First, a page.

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BREXIT

Post-Brexit visa rules: How can Brits move to Germany in 2021 and beyond?

With the end of free movement, British citizens who are still in the UK now face greater hurdles when moving to Germany. Nevertheless, there are still a number of routes to take for those who want to emigrate after Brexit.

Post-Brexit visa rules: How can Brits move to Germany in 2021 and beyond?
A British flag in Berlin by the 'Ampelmann'. Photo: DPA

On January 1st 2021, Britain officially left the EU Single Market and Customs Union, completing the country’s long and laboured exit of the European Union. 

Under the terms of the Withdrawal Agreement, Brits already in German at the date of exit are entitled to live and work in the country indefinitely. For those still in Britain, however, moving to Germany has become a more complicated process. 

READ ALSO: Brexit: What changes in Germany from January 2021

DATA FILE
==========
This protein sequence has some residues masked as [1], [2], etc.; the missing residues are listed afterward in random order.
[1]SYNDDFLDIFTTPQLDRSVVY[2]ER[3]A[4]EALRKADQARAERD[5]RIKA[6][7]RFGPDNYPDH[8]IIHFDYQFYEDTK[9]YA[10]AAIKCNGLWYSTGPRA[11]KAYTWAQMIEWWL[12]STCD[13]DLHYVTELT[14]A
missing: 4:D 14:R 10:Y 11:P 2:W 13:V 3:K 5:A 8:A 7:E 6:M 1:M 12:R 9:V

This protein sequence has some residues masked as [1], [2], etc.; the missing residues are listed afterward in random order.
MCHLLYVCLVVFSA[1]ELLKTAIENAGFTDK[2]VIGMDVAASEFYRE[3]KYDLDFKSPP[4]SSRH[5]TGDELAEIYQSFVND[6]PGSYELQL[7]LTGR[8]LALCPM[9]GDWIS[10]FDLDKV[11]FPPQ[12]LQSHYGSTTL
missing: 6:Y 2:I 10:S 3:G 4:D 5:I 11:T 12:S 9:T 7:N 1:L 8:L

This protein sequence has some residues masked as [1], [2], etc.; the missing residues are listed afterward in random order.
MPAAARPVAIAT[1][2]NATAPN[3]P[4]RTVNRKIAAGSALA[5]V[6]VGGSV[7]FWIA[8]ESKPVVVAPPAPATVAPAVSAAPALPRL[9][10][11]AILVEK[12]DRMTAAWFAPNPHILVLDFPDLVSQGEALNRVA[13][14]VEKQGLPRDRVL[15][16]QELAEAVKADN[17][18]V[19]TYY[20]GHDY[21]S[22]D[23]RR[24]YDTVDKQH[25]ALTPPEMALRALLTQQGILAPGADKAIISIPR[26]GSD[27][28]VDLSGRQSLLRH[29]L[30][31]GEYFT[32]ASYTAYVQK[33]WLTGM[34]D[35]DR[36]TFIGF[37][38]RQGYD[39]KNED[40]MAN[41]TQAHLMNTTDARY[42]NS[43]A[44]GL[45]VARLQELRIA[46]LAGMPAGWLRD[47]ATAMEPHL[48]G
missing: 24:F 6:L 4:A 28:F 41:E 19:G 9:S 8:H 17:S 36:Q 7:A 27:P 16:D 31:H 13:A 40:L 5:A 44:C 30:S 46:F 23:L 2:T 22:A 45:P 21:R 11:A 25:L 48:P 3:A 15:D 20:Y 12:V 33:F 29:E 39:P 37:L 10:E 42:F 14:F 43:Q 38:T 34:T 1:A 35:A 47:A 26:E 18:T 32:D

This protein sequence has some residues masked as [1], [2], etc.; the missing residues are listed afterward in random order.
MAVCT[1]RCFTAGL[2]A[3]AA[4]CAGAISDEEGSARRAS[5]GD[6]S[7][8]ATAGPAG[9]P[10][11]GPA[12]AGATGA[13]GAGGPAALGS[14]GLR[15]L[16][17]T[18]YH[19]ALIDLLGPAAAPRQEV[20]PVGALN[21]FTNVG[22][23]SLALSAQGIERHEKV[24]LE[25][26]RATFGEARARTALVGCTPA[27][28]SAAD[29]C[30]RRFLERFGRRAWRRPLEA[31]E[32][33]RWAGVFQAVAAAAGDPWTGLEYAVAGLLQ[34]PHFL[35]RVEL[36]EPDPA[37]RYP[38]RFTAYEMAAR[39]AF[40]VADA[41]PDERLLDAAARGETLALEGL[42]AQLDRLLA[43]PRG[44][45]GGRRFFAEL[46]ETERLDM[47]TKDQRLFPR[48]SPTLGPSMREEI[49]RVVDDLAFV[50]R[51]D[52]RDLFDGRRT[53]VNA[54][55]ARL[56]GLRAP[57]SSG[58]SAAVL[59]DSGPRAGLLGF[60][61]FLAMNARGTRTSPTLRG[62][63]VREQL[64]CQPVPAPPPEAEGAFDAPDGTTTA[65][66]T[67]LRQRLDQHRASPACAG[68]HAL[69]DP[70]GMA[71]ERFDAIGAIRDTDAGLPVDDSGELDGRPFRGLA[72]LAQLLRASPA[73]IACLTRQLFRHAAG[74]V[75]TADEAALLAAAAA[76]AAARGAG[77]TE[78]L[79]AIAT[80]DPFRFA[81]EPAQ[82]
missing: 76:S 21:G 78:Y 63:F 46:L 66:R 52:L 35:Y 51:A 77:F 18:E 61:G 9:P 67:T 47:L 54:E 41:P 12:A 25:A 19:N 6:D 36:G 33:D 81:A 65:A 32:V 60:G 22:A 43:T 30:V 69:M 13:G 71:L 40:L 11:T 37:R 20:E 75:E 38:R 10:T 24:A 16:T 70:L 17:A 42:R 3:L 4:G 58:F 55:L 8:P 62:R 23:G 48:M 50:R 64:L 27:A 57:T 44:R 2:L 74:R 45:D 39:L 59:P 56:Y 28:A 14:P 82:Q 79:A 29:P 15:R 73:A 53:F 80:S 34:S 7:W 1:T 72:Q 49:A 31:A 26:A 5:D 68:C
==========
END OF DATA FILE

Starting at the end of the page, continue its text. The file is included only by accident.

So what are the new rules for Brits moving to Germany, and is it still possible to take the leap?

Brits are now third-country nationals 

From now on, anyone with a UK passport looking to move to Germany will be treated much like anyone from any other so-called third-country – or non-EU – nation. That essentially means that if they want to stay in the country for an extended period of time, they’ll need to apply for a visa, much like someone from the US, Australia or Japan might have to. 

The good news is that there are still a number of immigration routes to choose from, including studying for free at a German university or technical college, securing a job offer from a German employer or setting up a business in the country. 

A British and German passport. Photo: DPA

Additionally, UK nationals are allowed to enter the Schengen Area for up to 90 days at a time in any 180-day period, meaning that you don’t necessarily have to secure your residence permit before you travel.

If you’re considering swapping life in the UK for life in vibrant Berlin, bustling Frankfurt or the soaring Bavarian Alps, here are few possible ways you can go about it.